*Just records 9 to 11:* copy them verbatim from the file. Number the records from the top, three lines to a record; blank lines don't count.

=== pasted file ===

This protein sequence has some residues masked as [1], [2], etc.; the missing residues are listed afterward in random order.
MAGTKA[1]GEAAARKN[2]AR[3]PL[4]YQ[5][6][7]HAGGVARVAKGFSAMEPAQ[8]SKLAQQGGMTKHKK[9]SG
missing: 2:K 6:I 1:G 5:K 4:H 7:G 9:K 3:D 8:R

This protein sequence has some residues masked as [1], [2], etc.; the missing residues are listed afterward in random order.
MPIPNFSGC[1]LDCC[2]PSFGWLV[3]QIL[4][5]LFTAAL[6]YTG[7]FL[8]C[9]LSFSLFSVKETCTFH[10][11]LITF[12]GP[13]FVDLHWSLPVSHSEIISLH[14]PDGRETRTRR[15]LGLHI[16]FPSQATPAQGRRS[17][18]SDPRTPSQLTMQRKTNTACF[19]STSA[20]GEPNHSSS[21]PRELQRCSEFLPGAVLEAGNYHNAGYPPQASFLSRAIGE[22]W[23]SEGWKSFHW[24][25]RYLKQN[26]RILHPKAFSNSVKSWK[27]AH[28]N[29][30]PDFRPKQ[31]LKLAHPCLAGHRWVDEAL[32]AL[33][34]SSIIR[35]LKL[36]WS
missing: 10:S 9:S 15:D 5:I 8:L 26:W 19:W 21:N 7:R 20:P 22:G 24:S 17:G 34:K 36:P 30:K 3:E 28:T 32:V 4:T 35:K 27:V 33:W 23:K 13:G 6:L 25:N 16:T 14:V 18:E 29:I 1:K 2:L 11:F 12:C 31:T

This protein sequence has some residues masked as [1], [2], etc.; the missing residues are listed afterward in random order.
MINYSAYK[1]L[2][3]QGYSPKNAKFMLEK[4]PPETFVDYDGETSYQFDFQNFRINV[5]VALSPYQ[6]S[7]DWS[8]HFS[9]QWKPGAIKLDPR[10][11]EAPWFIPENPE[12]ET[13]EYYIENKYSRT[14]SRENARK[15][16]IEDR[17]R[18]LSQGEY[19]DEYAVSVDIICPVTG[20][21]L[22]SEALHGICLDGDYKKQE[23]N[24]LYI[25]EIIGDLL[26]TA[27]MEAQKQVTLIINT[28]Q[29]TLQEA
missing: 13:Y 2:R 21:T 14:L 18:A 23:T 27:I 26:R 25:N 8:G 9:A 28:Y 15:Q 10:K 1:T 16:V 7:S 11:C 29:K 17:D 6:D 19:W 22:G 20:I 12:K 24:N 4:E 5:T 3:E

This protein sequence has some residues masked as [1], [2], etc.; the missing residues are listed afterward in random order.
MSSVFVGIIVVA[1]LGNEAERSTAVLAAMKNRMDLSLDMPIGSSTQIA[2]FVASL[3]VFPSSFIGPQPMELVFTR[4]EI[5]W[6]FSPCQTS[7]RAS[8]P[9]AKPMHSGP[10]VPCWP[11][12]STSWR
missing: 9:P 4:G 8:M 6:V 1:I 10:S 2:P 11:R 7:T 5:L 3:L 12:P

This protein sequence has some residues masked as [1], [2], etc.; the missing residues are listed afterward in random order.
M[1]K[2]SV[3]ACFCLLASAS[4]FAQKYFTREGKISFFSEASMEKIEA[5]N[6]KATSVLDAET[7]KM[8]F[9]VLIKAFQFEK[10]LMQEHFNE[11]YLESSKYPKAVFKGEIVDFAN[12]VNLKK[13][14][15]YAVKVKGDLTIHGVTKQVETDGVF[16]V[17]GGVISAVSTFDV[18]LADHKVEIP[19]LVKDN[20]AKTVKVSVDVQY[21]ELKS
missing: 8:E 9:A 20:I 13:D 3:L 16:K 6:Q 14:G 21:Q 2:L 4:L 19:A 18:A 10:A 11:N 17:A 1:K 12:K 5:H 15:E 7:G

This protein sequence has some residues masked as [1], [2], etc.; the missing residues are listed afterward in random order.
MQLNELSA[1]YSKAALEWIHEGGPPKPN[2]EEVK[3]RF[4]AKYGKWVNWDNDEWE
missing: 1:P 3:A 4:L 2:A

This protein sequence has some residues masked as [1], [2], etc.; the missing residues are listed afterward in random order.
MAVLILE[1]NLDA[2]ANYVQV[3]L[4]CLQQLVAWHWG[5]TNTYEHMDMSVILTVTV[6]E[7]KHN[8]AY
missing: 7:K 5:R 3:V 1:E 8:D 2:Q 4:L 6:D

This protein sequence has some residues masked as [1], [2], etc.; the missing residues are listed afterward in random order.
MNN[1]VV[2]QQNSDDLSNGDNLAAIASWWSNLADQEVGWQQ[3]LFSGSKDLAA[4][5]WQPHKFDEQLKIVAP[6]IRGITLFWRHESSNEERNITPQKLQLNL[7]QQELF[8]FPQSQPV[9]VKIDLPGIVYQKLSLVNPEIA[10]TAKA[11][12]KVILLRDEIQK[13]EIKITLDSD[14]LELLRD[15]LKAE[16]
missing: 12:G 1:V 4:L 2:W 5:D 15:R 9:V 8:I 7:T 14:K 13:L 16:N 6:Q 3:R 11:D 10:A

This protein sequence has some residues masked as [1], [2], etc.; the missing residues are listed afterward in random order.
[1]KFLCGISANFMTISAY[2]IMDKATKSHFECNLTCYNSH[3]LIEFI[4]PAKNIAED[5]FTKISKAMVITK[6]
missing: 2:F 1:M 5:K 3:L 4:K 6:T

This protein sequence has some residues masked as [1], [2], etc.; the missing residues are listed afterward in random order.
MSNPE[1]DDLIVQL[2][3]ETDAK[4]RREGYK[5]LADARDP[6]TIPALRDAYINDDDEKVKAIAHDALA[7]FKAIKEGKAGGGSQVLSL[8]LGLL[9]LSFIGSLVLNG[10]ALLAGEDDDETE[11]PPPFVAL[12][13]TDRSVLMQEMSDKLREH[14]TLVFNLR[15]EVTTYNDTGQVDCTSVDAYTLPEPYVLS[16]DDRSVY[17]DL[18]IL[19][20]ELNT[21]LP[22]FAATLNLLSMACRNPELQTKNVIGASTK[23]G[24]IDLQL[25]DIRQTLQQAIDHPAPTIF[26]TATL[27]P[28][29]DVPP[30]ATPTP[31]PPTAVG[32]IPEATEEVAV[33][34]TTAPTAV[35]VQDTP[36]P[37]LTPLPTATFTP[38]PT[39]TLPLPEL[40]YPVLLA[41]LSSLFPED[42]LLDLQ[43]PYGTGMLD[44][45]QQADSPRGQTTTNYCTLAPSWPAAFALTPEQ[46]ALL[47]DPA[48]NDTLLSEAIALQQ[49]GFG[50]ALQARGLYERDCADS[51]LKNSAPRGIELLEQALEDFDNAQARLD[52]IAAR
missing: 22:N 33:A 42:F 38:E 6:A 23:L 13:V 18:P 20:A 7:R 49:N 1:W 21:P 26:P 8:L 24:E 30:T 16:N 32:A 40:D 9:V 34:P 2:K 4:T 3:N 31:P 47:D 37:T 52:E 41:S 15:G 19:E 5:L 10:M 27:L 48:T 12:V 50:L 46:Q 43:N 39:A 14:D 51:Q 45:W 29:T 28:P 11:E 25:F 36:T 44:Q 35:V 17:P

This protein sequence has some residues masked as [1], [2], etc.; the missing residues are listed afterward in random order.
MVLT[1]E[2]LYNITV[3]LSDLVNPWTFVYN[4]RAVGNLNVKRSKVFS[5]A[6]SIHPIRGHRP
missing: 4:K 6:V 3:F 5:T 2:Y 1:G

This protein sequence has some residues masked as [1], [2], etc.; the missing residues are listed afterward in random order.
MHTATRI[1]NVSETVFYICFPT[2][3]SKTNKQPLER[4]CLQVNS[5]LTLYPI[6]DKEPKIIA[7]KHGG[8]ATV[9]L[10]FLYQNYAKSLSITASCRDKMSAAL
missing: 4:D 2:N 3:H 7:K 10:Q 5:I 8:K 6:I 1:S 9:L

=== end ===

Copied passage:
This protein sequence has some residues masked as [1], [2], etc.; the missing residues are listed afterward in random order.
[1]KFLCGISANFMTISAY[2]IMDKATKSHFECNLTCYNSH[3]LIEFI[4]PAKNIAED[5]FTKISKAMVITK[6]
missing: 2:F 1:M 5:K 3:L 4:K 6:T

This protein sequence has some residues masked as [1], [2], etc.; the missing residues are listed afterward in random order.
MSNPE[1]DDLIVQL[2][3]ETDAK[4]RREGYK[5]LADARDP[6]TIPALRDAYINDDDEKVKAIAHDALA[7]FKAIKEGKAGGGSQVLSL[8]LGLL[9]LSFIGSLVLNG[10]ALLAGEDDDETE[11]PPPFVAL[12][13]TDRSVLMQEMSDKLREH[14]TLVFNLR[15]EVTTYNDTGQVDCTSVDAYTLPEPYVLS[16]DDRSVY[17]DL[18]IL[19][20]ELNT[21]LP[22]FAATLNLLSMACRNPELQTKNVIGASTK[23]G[24]IDLQL[25]DIRQTLQQAIDHPAPTIF[26]TATL[27]P[28][29]DVPP[30]ATPTP[31]PPTAVG[32]IPEATEEVAV[33][34]TTAPTAV[35]VQDTP[36]P[37]LTPLPTATFTP[38]PT[39]TLPLPEL[40]YPVLLA[41]LSSLFPED[42]LLDLQ[43]PYGTGMLD[44][45]QQADSPRGQTTTNYCTLAPSWPAAFALTPEQ[46]ALL[47]DPA[48]NDTLLSEAIALQQ[49]GFG[50]ALQARGLYERDCADS[51]LKNSAPRGIELLEQALEDFDNAQARLD[52]IAAR
missing: 22:N 33:A 42:F 38:E 6:A 23:L 13:V 18:P 20:A 7:R 49:N 1:W 21:P 26:P 8:L 24:E 30:T 16:N 32:A 40:D 9:V 34:P 2:K 4:T 3:N 31:P 47:D 37:T 52:E 41:S 15:G 19:E 5:L 10:M 27:L 48:T 12:V 50:L 46:Q 43:N 39:A 14:D 51:Q 45:W 29:T 28:P 11:E 25:F 36:T 44:Q 35:V 17:P

This protein sequence has some residues masked as [1], [2], etc.; the missing residues are listed afterward in random order.
MVLT[1]E[2]LYNITV[3]LSDLVNPWTFVYN[4]RAVGNLNVKRSKVFS[5]A[6]SIHPIRGHRP
missing: 4:K 6:V 3:F 5:T 2:Y 1:G